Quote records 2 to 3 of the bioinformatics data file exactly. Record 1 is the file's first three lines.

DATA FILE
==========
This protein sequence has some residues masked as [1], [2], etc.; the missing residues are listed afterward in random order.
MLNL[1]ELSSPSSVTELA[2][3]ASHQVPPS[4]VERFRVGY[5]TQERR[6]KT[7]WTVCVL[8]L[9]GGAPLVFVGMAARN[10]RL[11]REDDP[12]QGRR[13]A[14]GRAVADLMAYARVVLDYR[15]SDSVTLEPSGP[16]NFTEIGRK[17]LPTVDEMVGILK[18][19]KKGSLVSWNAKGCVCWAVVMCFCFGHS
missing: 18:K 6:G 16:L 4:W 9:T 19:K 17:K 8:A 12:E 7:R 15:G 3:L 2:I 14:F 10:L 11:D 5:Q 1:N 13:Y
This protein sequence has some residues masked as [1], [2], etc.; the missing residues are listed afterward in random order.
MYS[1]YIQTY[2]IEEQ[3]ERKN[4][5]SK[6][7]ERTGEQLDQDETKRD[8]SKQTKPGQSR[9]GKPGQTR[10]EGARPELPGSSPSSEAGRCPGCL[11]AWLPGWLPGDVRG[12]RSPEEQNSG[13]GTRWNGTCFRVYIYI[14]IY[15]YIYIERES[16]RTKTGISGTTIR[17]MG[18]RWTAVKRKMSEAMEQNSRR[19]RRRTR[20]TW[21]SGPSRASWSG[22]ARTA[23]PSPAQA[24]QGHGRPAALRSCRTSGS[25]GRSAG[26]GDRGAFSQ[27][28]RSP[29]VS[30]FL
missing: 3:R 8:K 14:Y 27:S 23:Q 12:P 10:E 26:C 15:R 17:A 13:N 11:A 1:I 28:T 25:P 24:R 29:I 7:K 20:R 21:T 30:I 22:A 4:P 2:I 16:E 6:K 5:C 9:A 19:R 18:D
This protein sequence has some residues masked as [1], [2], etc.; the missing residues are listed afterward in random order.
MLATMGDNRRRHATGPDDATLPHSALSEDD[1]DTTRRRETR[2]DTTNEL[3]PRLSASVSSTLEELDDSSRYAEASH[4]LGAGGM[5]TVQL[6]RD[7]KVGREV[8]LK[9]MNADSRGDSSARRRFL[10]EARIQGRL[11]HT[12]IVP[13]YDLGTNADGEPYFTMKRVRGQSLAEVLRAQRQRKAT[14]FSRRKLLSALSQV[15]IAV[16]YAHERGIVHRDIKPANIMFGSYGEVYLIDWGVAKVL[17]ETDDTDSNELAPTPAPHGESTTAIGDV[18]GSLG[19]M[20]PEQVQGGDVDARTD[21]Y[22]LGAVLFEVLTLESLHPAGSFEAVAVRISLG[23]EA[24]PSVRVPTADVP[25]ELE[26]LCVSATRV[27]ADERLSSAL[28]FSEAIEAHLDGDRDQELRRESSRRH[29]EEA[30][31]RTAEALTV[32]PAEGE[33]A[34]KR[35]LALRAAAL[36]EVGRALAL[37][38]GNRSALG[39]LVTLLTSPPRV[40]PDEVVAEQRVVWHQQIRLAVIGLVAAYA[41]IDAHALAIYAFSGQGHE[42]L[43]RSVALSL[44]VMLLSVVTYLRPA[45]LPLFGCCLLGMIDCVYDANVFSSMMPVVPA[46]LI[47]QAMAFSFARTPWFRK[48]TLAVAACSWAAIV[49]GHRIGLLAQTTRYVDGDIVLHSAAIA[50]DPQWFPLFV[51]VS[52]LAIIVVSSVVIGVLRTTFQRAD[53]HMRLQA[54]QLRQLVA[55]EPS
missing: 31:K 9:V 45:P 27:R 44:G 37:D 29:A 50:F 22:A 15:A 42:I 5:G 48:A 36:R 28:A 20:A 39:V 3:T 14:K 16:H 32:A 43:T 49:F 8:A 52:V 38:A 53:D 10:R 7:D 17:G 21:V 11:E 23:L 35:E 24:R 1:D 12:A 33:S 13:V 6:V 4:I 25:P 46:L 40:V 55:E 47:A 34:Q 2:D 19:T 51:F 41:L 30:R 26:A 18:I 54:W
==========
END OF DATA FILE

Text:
This protein sequence has some residues masked as [1], [2], etc.; the missing residues are listed afterward in random order.
MYS[1]YIQTY[2]IEEQ[3]ERKN[4][5]SK[6][7]ERTGEQLDQDETKRD[8]SKQTKPGQSR[9]GKPGQTR[10]EGARPELPGSSPSSEAGRCPGCL[11]AWLPGWLPGDVRG[12]RSPEEQNSG[13]GTRWNGTCFRVYIYI[14]IY[15]YIYIERES[16]RTKTGISGTTIR[17]MG[18]RWTAVKRKMSEAMEQNSRR[19]RRRTR[20]TW[21]SGPSRASWSG[22]ARTA[23]PSPAQA[24]QGHGRPAALRSCRTSGS[25]GRSAG[26]GDRGAFSQ[27][28]RSP[29]VS[30]FL
missing: 3:R 8:K 14:Y 27:S 23:Q 12:P 10:E 26:C 15:R 17:A 13:N 11:A 1:I 28:T 25:P 24:R 29:I 7:K 20:R 21:T 30:I 22:A 4:P 2:I 16:E 6:K 5:C 9:A 19:R 18:D
This protein sequence has some residues masked as [1], [2], etc.; the missing residues are listed afterward in random order.
MLATMGDNRRRHATGPDDATLPHSALSEDD[1]DTTRRRETR[2]DTTNEL[3]PRLSASVSSTLEELDDSSRYAEASH[4]LGAGGM[5]TVQL[6]RD[7]KVGREV[8]LK[9]MNADSRGDSSARRRFL[10]EARIQGRL[11]HT[12]IVP[13]YDLGTNADGEPYFTMKRVRGQSLAEVLRAQRQRKAT[14]FSRRKLLSALSQV[15]IAV[16]YAHERGIVHRDIKPANIMFGSYGEVYLIDWGVAKVL[17]ETDDTDSNELAPTPAPHGESTTAIGDV[18]GSLG[19]M[20]PEQVQGGDVDARTD[21]Y[22]LGAVLFEVLTLESLHPAGSFEAVAVRISLG[23]EA[24]PSVRVPTADVP[25]ELE[26]LCVSATRV[27]ADERLSSAL[28]FSEAIEAHLDGDRDQELRRESSRRH[29]EEA[30][31]RTAEALTV[32]PAEGE[33]A[34]KR[35]LALRAAAL[36]EVGRALAL[37][38]GNRSALG[39]LVTLLTSPPRV[40]PDEVVAEQRVVWHQQIRLAVIGLVAAYA[41]IDAHALAIYAFSGQGHE[42]L[43]RSVALSL[44]VMLLSVVTYLRPA[45]LPLFGCCLLGMIDCVYDANVFSSMMPVVPA[46]LI[47]QAMAFSFARTPWFRK[48]TLAVAACSWAAIV[49]GHRIGLLAQTTRYVDGDIVLHSAAIA[50]DPQWFPLFV[51]VS[52]LAIIVVSSVVIGVLRTTFQRAD[53]HMRLQA[54]QLRQLVA[55]EPS
missing: 31:K 9:V 45:P 27:R 44:G 37:D 29:A 50:F 22:A 15:A 42:I 5:G 48:A 36:R 28:A 20:A 39:V 3:T 14:K 16:H 32:A 43:T 49:F 8:A 52:V 38:A 53:D 10:R 7:D 17:G 21:V 11:E 23:L 35:E 24:R 1:D 12:A 33:S 13:V 6:V 4:I 25:P 46:L 40:V 55:E 47:A 34:Q 2:D 19:T 51:F 41:L 30:R 26:A 18:I 54:W